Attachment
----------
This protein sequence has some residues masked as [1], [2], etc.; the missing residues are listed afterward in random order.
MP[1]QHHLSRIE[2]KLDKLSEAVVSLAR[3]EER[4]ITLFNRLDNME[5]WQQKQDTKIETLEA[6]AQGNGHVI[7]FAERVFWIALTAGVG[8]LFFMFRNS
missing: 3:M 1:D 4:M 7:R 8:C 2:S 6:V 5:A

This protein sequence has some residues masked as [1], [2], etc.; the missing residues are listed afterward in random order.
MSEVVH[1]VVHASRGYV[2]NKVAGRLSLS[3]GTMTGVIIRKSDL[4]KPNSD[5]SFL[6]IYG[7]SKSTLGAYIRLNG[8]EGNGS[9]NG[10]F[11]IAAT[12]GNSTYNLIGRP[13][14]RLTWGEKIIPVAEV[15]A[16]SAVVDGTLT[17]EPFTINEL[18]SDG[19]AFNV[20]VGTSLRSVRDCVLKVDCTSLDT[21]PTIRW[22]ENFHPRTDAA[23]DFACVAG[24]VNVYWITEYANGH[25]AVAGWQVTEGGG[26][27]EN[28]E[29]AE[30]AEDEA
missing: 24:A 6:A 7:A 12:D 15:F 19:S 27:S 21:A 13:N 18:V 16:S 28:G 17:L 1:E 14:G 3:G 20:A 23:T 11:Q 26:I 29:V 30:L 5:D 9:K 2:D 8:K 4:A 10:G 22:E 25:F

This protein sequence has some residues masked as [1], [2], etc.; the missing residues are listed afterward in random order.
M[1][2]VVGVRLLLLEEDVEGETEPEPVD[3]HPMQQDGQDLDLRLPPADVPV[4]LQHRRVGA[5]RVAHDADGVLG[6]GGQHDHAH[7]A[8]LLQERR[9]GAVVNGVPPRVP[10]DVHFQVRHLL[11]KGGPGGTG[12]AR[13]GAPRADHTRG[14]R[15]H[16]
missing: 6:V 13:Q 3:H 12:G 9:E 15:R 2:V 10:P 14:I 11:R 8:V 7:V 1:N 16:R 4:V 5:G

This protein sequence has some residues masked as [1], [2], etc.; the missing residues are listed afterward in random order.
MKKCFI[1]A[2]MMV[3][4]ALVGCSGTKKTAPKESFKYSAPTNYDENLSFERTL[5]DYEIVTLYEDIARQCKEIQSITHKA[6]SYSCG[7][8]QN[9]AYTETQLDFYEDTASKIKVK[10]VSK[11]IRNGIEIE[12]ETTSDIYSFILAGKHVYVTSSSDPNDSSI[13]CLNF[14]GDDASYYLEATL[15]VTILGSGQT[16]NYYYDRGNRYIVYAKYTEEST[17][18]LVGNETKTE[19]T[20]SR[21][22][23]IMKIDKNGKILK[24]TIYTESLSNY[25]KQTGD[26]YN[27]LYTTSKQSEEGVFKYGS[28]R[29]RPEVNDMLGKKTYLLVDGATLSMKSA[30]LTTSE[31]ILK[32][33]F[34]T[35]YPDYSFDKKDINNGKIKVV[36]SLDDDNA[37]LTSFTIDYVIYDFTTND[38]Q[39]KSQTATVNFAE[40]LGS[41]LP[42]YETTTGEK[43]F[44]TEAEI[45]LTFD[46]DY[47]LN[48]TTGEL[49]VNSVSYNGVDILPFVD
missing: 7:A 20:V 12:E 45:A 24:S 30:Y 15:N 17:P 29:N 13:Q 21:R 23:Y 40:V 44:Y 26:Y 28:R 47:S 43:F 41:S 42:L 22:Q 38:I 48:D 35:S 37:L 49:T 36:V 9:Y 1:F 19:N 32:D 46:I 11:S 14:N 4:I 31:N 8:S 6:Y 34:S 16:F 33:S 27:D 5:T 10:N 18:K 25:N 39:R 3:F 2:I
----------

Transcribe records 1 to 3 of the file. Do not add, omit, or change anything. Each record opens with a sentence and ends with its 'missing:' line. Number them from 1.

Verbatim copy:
This protein sequence has some residues masked as [1], [2], etc.; the missing residues are listed afterward in random order.
MP[1]QHHLSRIE[2]KLDKLSEAVVSLAR[3]EER[4]ITLFNRLDNME[5]WQQKQDTKIETLEA[6]AQGNGHVI[7]FAERVFWIALTAGVG[8]LFFMFRNS
missing: 3:M 1:D 4:M 7:R 8:C 2:S 6:V 5:A

This protein sequence has some residues masked as [1], [2], etc.; the missing residues are listed afterward in random order.
MSEVVH[1]VVHASRGYV[2]NKVAGRLSLS[3]GTMTGVIIRKSDL[4]KPNSD[5]SFL[6]IYG[7]SKSTLGAYIRLNG[8]EGNGS[9]NG[10]F[11]IAAT[12]GNSTYNLIGRP[13][14]RLTWGEKIIPVAEV[15]A[16]SAVVDGTLT[17]EPFTINEL[18]SDG[19]AFNV[20]VGTSLRSVRDCVLKVDCTSLDT[21]PTIRW[22]ENFHPRTDAA[23]DFACVAG[24]VNVYWITEYANGH[25]AVAGWQVTEGGG[26][27]EN[28]E[29]AE[30]AEDEA
missing: 24:A 6:A 7:A 12:D 15:F 19:S 27:S 21:A 13:N 18:V 16:S 28:G 17:L 1:E 14:G 3:G 20:A 23:T 11:Q 26:I 29:V 30:L 5:D 9:K 2:D 8:K 4:A 10:G 22:E 25:F

This protein sequence has some residues masked as [1], [2], etc.; the missing residues are listed afterward in random order.
M[1][2]VVGVRLLLLEEDVEGETEPEPVD[3]HPMQQDGQDLDLRLPPADVPV[4]LQHRRVGA[5]RVAHDADGVLG[6]GGQHDHAH[7]A[8]LLQERR[9]GAVVNGVPPRVP[10]DVHFQVRHLL[11]KGGPGGTG[12]AR[13]GAPRADHTRG[14]R[15]H[16]
missing: 6:V 13:Q 3:H 12:G 9:E 15:R 2:V 10:P 14:I 11:R 8:V 7:V 1:N 16:R 4:V 5:G